"If any of you are around when I have to meet my day, I don’t want a long funeral. And if you get somebody to deliver the eulogy, tell them not to talk too long.  And every now and then I wonder what I want them to say. Tell them not to mention that I have a Nobel Peace Prize—that isn’t important. Tell them not to mention that I have three or four hundred other awards—that’s not important. Tell them not to mention where I went to school. 
I'd like somebody to mention that day that Martin Luther King, Jr., tried to give his life serving others.
I'd like for somebody to say that day that Martin Luther King, Jr., tried to love somebody.
I want you to say that day that I tried to be right on the war question.
I want you to be able to say that day that I did try to feed the hungry.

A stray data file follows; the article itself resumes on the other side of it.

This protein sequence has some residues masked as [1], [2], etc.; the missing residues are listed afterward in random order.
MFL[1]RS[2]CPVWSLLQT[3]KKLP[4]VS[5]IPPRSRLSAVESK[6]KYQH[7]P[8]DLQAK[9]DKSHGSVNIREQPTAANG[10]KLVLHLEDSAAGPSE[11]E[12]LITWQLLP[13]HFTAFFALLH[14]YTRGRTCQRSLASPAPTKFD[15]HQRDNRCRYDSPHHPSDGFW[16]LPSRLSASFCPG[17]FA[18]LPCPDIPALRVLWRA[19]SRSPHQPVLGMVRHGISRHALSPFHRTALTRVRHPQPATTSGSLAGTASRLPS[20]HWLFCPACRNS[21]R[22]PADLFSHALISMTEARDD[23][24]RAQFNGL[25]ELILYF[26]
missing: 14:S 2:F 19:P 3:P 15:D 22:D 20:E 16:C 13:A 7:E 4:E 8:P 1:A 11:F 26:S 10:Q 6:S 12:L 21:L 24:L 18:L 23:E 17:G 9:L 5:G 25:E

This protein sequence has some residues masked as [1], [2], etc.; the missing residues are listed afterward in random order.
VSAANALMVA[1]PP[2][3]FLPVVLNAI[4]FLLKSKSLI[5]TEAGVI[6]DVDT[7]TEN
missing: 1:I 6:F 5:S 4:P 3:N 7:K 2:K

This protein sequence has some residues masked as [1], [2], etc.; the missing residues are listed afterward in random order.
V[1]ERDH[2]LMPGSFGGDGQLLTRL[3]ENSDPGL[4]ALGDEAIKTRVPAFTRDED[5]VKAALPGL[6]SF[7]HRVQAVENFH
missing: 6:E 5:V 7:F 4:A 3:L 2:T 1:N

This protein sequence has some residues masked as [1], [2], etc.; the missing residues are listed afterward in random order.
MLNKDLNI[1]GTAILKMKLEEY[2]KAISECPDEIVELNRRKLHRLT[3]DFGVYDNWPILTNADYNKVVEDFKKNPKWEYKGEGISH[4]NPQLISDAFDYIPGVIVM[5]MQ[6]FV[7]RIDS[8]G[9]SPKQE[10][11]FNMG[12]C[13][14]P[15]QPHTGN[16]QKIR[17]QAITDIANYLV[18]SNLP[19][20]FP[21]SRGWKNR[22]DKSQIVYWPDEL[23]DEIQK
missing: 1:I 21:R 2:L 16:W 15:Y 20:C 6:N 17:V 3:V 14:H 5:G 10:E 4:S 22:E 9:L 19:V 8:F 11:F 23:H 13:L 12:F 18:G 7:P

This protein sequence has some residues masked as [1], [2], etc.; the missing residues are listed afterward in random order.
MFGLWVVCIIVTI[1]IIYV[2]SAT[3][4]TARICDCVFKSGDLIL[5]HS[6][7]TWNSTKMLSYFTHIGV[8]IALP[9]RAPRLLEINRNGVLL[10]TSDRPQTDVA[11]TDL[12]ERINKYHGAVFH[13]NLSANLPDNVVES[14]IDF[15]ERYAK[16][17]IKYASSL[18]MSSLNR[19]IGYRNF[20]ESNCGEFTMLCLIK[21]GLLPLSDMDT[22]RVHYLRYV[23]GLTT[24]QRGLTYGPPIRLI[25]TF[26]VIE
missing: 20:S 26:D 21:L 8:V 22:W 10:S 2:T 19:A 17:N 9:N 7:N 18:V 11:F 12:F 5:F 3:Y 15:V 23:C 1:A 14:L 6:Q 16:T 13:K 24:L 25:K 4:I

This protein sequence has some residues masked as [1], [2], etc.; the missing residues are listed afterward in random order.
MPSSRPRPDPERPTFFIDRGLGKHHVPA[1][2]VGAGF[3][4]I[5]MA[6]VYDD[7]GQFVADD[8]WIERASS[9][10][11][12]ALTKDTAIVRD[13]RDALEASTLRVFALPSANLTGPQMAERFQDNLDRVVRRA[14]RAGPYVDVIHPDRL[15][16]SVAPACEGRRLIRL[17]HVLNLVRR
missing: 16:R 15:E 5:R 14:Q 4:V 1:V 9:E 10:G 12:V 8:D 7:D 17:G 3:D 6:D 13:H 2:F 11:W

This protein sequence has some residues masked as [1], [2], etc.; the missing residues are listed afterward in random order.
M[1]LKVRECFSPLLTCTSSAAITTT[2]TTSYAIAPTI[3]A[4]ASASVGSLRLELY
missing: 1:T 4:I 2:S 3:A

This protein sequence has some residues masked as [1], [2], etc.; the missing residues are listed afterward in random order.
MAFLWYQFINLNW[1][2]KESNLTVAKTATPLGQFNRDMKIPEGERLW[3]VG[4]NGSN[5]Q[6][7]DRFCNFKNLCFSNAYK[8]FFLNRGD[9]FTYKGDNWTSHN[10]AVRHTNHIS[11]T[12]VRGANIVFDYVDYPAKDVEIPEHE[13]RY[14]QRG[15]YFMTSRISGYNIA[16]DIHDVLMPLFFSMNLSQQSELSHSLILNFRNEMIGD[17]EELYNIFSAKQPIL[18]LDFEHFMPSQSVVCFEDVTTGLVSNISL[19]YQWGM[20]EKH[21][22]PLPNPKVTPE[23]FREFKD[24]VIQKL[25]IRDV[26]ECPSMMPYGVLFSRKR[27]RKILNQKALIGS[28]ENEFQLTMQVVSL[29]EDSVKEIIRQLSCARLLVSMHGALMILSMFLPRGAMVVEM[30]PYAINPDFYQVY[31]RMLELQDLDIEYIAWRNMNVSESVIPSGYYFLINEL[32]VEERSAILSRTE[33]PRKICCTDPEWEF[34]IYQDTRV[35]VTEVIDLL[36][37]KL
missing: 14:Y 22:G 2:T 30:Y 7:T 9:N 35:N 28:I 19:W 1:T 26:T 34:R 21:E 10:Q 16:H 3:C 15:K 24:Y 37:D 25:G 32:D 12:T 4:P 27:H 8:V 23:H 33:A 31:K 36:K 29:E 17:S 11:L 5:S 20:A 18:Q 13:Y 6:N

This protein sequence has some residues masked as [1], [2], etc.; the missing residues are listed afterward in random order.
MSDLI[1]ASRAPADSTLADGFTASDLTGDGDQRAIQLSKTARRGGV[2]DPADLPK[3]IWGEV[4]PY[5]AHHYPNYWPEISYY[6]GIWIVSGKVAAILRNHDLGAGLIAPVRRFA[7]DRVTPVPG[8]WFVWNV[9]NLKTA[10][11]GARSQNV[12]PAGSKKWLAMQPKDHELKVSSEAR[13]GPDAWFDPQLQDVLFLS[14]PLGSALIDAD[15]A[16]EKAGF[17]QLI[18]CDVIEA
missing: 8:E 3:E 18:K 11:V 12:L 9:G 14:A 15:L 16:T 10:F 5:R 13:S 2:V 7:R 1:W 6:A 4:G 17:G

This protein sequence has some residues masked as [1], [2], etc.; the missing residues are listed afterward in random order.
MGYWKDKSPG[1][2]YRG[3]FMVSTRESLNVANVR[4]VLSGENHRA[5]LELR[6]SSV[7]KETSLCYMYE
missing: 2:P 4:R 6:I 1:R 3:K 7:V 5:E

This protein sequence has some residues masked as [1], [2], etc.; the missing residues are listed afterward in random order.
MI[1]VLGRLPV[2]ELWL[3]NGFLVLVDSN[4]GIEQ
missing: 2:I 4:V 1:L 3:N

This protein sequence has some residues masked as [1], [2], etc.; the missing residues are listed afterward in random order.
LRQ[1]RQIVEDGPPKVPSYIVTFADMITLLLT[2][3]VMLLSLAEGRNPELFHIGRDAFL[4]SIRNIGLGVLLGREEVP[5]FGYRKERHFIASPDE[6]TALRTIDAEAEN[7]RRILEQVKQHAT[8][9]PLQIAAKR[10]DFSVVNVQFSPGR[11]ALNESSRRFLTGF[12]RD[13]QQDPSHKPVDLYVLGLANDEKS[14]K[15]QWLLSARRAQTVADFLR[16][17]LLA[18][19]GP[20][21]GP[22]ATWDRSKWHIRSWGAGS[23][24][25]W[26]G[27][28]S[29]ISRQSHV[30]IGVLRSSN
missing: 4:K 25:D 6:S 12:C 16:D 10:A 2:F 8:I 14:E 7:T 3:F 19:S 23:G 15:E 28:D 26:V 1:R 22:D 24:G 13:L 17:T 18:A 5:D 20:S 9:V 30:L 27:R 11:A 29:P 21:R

And I want you to be able to say that day that I did try in my life to clothe those who were naked.
I want you to say on that day that I did try in my life to visit those who were in prison.
I want you to say that I tried to love and serve humanity.
Yes, if you want to say that I was a drum major, say that I was a drum major for justice. Say that I was a drum major for peace. I was a drum major for righteousness. And all of the other shallow things will not matter. I won't have any money to leave behind. I won't have the fine and luxurious things of life to leave behind. But I just want to leave a committed life behind. And that's all I want to say.
If I can help somebody as I pass along,
If I can cheer somebody with a word or song,
If I can show somebody he's traveling wrong,
Then my living will not be in vain.
If I can do my duty as a Christian ought,
If I can bring salvation to a world once wrought,
If I can spread the message as the master taught,
Then my living will not be in vain.
As I sat in his church, as I listened the the played back sermons of this great man, I was trying hard to hold back my tears, with a lump in my throat ....
In his last public speech known as the "I've been to the Mountaintop" speech, delivered on April 3, 1968,  he spoke ...